Hands-on geotechnology training
Unlike other Geography programs, the BA in Geographic Analysis includes computer labs using geographic information systems (GIS) and remote sensing tools as a core program component from Year 1 to 4. In both, regular and capstone courses, students learn to solve real-world decision problems across the retail, real-estate, banking, crime, health, planning, environmental, and other fields of application.
Graduation from the Geographic Analysis program requires the completion of 350 hours of program-related work experience. While acknowledged as a co-op program by the Province, this requirement is normally completed through paid summer employment between Years 3 and 4, and therefore does not extend the student's 4-year degree. The work placement does not only provide an opportunity to put academic achievements to the test, but regularly leads to professional networking and even continuing employment.
Local and international field trips
Local field trips are conducted in select courses starting with two trips in first year. The trips engage students in connecting their classroom learning with real-world problems and the actors working towards their solution. Destinations include the Credit River valley and the Niagara peninsula as well as numerous guided and self-guided tours of downtown Toronto and the Greater Toronto Area. The international field trip in Year 3 or 4 provides additional real-world experience relating to all program concentrations. The most recent field trips went to the Netherlands, Austria & Italy, and China, making the trip one of the highlights of the program.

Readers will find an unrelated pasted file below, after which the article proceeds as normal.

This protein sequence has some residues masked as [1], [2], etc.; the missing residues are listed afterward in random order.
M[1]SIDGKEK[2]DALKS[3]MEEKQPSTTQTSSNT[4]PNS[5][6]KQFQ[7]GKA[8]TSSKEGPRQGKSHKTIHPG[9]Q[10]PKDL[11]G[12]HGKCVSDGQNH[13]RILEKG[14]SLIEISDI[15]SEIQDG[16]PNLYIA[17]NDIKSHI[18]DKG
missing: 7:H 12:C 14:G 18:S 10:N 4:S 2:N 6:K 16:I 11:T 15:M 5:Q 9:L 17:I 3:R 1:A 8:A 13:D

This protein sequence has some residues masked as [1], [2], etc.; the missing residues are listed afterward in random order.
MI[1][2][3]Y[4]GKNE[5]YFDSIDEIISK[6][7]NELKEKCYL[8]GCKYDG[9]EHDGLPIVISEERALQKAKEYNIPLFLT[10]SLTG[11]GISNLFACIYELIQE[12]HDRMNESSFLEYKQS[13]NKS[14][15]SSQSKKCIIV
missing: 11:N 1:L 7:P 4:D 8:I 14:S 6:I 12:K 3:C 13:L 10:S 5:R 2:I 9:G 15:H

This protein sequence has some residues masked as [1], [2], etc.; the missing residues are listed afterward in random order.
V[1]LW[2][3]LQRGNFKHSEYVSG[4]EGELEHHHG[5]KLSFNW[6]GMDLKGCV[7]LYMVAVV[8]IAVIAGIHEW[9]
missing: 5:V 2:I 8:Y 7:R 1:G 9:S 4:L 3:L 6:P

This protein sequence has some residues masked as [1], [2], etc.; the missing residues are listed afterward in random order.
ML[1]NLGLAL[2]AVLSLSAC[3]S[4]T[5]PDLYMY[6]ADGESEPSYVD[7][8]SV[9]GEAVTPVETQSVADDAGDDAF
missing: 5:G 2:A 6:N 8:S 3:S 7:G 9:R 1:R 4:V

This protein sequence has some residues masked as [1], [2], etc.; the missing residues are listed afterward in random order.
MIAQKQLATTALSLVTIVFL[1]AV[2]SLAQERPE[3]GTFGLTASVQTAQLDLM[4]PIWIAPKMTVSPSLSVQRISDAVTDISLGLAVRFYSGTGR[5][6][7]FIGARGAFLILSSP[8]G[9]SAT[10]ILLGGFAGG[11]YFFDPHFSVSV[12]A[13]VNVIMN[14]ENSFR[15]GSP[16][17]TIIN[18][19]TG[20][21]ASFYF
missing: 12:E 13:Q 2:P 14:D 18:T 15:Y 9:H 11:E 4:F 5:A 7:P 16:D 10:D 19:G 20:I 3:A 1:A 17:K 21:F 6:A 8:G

Extensive professional network
Due to the long-standing history of the program, which started as a Bachelor of Applied Arts (BAA) in Applied Geography in the 1970s, the Department has an extensive network of business partners, government collaborators, and alumni, who regularly return to the Department as external clients for capstone courses. Geography faculty members are extremely well connected with key organizations in the public and private sector in the Toronto region, and are always willing to provide personal references for internships and employment. These contacts also are the source of awards that are not available to students from any other program.
Small program - great community
Although comparatively large for a specialist program, studying Geographic Analysis at Ryerson integrates the student in a close-nit community of students, faculty, and staff, which is not comparable with taking a Major in Geography at other institutions. The Student Association of Geographic Analysis (SAGA) works with the Department to offer professional and social events, and is a major asset of the program. Program alumni regularly praise our accessible, helpful, and personable faculty members, and often keep in touch for years after graduation.